A Message of Hope

BY: KIM HASTY

William Mangum’s Honor Card Program, now in its 33rd year of helping the homeless and others in need, seems more relevant than ever in this year of unprecedented challenges.

Yet, Mangum’s message has always been one of hope.

“No one could have ever imagined the impact of what the coronavirus has done to our lives and the world around us,” Mangum said, regarding this year’s Honor Card entitled “You’re Gonna Be OK.” “But every setback is also an opportunity to recover and a chance to become stronger.”

Mangum, a North Carolina artist who lives in Greensboro, is a graduate of Fayetteville’s Pine Forest High School. Fayetteville Urban Ministry is one of the organizations that benefit from his Honor Card Program, which has raised $8.5 million since Mangum created his first card in 1988.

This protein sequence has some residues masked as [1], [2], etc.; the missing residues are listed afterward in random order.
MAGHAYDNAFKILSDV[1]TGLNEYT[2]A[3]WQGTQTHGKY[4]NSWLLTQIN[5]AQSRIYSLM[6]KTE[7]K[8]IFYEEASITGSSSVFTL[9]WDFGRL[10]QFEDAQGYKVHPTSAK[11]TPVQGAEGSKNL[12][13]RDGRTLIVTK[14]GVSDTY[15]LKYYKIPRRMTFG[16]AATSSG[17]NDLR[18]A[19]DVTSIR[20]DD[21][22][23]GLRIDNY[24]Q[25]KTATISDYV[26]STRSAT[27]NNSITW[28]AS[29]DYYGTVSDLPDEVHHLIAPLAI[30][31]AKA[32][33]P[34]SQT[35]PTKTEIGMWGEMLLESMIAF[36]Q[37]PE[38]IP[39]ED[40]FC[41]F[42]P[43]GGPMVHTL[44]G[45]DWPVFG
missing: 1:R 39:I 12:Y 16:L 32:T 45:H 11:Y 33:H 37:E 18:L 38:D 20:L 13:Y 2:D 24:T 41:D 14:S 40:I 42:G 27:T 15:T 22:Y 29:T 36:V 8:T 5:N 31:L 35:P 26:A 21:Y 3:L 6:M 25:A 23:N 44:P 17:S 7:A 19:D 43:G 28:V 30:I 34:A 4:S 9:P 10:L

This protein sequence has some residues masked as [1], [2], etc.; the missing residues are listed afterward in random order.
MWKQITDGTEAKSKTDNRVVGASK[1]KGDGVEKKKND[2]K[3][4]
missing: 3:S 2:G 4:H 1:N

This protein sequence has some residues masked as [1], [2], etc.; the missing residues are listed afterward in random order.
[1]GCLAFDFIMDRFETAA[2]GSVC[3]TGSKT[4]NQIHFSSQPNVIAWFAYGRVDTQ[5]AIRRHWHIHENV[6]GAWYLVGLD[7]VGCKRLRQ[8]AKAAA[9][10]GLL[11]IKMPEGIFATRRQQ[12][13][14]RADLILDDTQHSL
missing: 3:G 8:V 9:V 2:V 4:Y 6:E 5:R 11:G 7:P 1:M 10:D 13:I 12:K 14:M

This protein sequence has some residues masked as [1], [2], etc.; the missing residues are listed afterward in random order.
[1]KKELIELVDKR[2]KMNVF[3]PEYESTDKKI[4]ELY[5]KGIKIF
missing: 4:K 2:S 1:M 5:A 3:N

Mangum was first inspired by his experience more than 30 years ago with a homeless man he befriended. Since then, the award-winning artist has created an annual painting that is reproduced on holiday cards that raise money for urban ministry organizations across the state. Mangum

The cards sell for $5, a price that has remained constant throughout the years of the program, and 100 percent of the donation goes to help others. Buy 25 cards and the cost decreases to $4 per card, or $100. The cards bear an inscription stating that a donation has been made to help those in need in the community in honor of the recipient. Expenses for the production of the card are underwritten by Mangum, an anonymous donor and the Wells Fargo Foundation.

You can order the cards through the Fayetteville Urban Ministry website or stop in the office near the corner of Whitfield Street and Camden Road. The cards are available now through January. Learn more at https://www.thehonorcard.com/